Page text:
Ballots in Vietnamese and Chinese will be made permanently available in certain parts of Boston beginning with this fall’s primary and general elections, thanks in part to the work of Dorchester’s community activists and elected officials.
“This issue is personal to me, as I have many family members who naturalized, are limited English-proficient, and who need these ballots to fully participate in the democratic process. My family’s story is only just one of the thousands of similar stories that stem from the Vietnamese American community in Boston,” said Huong Phan, a Dorchester resident and steering committee member of the Dorchester Organizing and Training Initiative (DOT-I).
Over the last two years, DOT-I and other groups, including Viet-AID, the Vietnamese American Community of Massachusetts, and the Vietnamese American Civic Association, have mobilized to ensure that Vietnamese-English ballots become a reality for the more than 2,600 primarily Vietnamese-speaking eligible voters.
Under the new law, signed by Gov. Deval Patrick in Chinatown on Wednesday, Chinese and Vietnamese bilingual ballots must be provided in each polling place in Boston where more than five percent of the voting age in the precinct is made of members of the language minority and are limited-English proficient.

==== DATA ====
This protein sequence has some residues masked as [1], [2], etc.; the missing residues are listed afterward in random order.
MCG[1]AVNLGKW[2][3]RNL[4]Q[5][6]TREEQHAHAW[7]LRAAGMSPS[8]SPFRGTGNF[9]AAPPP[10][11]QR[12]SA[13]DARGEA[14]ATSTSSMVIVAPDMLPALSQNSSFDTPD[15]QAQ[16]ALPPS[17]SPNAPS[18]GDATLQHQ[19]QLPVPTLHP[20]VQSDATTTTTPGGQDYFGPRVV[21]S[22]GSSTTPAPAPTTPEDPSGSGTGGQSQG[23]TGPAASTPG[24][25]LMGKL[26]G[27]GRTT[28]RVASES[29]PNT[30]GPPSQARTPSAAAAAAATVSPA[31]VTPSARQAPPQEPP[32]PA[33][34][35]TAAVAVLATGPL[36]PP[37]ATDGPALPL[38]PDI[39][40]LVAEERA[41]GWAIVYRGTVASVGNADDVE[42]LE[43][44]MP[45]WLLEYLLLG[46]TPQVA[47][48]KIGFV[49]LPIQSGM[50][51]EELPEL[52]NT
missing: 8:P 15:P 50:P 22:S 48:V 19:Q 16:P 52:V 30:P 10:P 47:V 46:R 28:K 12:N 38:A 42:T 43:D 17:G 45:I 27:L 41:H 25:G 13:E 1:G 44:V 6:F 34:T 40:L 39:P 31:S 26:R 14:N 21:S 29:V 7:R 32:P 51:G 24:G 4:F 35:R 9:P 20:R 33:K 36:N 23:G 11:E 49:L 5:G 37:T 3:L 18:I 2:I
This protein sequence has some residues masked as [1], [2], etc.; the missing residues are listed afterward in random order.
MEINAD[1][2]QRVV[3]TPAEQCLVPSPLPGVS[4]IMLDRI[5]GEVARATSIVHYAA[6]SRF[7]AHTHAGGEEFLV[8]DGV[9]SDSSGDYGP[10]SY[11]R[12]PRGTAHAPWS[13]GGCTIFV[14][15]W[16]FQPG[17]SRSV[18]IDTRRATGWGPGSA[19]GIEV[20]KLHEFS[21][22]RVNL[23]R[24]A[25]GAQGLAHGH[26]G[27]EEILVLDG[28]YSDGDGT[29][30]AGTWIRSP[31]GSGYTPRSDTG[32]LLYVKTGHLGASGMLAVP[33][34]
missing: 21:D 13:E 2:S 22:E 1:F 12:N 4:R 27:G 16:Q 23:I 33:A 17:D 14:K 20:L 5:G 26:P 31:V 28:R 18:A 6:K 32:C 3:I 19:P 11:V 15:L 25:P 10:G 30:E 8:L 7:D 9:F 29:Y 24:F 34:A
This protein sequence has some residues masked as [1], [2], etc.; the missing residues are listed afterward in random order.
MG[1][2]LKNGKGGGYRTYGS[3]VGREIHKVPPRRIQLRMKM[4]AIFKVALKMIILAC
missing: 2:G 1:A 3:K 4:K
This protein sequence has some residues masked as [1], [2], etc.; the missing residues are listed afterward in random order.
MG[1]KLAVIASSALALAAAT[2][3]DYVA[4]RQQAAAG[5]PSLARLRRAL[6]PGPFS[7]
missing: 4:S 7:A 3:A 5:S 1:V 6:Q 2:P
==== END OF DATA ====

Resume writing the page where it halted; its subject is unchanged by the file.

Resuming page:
The law also requires transliteration of relevant Chinese characters to their phonetic equivalent in English for candidates’ names. Candidates will be given a copy of the proposed transliteration and will have seven days to review and change the transliteration.
“This bill means so much more to our democracy because now more voters can understand what they’re voting for,” Mayor Martin J. Walsh said at the bill signing. That comprehension will be especially important this fall with the four ballot questions in front of voters, “especially the question on gas tax indexing,” he added. Walsh supported bilingual ballot legislation when he was a state representative.
Bilingual ballots were temporarily available in Boston elections from 2006 to 2008 and again from 2010 to 2013, but this legislation makes the accommodation permanent. The home rule bill had a broad base of support from Dorchester’s elected officials, including City Councillors Tito Jackson and Ayanna Pressley, state Sens. Sonia Chang-Diaz and Linda Dorcena Forry, and state Rep. Dan Hunt.
“This historic campaign brought together Boston’s Vietnamese and Chinese-American communities to fight for a right that belongs to all United States citizens and to ensure that these people have a loud and clear voice in their community and city,” said Phi Tran, DOT-I program coordinator and Dorchester resident. “Our communities are only going to continue be more active and this is just one step moving to that direction.”